No. 705 OCTOBER TERM 1975 Appeal from the Order of the Court of Common Pleas, Trial Div., Crim. Sect., of Phila. County, Misc. No. 74-00-2013, Denying Petition for Return of Property and Ordering Forfeiture and Destruction of Said Property.
Burton A. Rose, Philadelphia, with him A. Charles Peruto, Philadelphia, for appellant.
Steven H. Goldblatt, Assistant District Attorney, Philadelphia, submitted a brief for appellee.
Watkins, President Judge, and Jacobs, Hoffman, Cercone, Price, Van der Voort and Spaeth, JJ. Hoffman, J., did not participate in the consideration or decision of this case.
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On June 20, 1971, officers of the Philadelphia Police Department searched appellant's home in Northeast Philadelphia, and found stored in the basement an arsenal of weapons and explosives, ranging from several hundred automatic machine guns, rifles, and pistols to military knives and swords, and a machete. This property was seized by the police, and appellant was arrested and charged with several criminal offenses relating to possession and dealing in weapons and explosives. However,
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because the weapons and explosives had been seized in violation of the Fourth Amendment, appellant's motion to suppress their use as evidence was granted, with the result that appellant was found not guilty.
On April 19, 1974, appellant filed a petition for the return of his property. By order of June 5, 1975, the lower court denied the petition, and ordered the property forfeited and destroyed. This appeal is from that order. Pending disposition of the appeal, a supersedeas was granted to stay the destruction of the property. We now dissolve the supersedeas, affirm the order of the lower court in part, and reverse in part.
A petition for the return of property is authorized by Pa.R.Crim.P. 324, which permits the return of property seized with or without a warrant "unless the court determines that such property is contraband, in which case the court may order the property to be forfeited." Pa.R.Crim.P. 324(b). Here the lower court determined that the property was contraband.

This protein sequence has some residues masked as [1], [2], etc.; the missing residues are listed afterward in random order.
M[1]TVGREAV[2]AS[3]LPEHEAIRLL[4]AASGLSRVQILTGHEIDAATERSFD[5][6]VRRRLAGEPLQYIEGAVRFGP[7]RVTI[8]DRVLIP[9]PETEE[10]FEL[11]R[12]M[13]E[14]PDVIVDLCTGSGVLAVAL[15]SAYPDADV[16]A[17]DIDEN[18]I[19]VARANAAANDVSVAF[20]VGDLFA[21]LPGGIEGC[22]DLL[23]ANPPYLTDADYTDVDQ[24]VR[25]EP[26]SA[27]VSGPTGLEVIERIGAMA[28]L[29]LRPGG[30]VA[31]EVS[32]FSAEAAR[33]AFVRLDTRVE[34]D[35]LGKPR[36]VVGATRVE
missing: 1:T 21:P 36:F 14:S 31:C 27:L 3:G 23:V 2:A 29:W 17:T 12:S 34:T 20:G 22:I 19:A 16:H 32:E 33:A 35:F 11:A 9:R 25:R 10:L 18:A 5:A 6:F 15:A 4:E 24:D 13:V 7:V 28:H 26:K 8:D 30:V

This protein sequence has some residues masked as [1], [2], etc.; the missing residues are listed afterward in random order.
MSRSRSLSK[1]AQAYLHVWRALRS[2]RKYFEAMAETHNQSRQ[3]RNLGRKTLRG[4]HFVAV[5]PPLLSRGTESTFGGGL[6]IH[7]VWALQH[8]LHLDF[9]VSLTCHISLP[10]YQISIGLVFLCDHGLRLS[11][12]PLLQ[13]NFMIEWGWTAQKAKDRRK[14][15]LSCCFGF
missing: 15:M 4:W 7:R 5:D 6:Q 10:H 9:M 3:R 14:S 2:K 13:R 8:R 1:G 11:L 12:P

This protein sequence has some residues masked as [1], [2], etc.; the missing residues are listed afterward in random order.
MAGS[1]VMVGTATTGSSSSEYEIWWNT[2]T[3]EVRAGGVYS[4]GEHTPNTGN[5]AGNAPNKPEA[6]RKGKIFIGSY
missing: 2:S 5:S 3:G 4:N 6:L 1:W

The law of contraband is ancient*fn1 but evolving. Originally a forfeiture proceeding was considered a purely in rem civil action against the property. Courts have come to recognize, however, that in substance the proceeding may be more criminal than civil, and consequently they will afford the owner some of the procedural safeguards normally relevant only to criminal actions.*fn2 One 1958 Plymouth Sedan v. Commonwealth of Pennsylvania, 380 U.S. 693, 85 S.Ct. 1246, 14 L.Ed.2d 170 (1965).
In this evolution, two distinct classifications of contraband have been developed: contraband per se, and
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derivative contraband. Contraband per se is property the mere possession of which is unlawful. One 1958 Plymouth Sedan, supra; United States v. One Lot of Eighteen Firearms, 325 F.Supp. 1326 (D.N.H.1971). Heroin and "moonshine" whiskey are examples of contraband per se. Derivative contraband is property innocent by itself, but used in the perpetration of an unlawful act. An example of derivative contraband is a truck used to transport illicit goods.
Most jurisdictions have procedures by which derivative contraband may be forfeited.*fn3 However, in a forfeiture proceeding, derivative contraband will be treated differently from contraband per se. In One 1958 Plymouth Sedan, supra, the Commonwealth of Pennsylvania sought the forfeiture of an automobile used to transport untaxed liquor. It appeared that officers of the Pennsylvania Liquor Control Board had searched the automobile and seized the liquor without probable cause. The hearing judge denied the forfeiture petition on the ground that forfeiture of the automobile depended upon the admission of evidence seized in violation of the Fourth Amendment as applied to the States by the Fourteenth Amendment. This court reversed, and directed that the automobile be forfeited, 199 Pa. Super. 428, 186 A.2d 52 (1962), and on further appeal, the Supreme Court affirmed our order, 414 Pa. 540, 201 A.2d 427 (1964). The United States Supreme Court granted certiorari, and reversed, holding that when the property in question was derivative contraband, the exclusionary rule of Weeks v. United States, 232 U.S. 383, 34 S.Ct. 341, 58 ...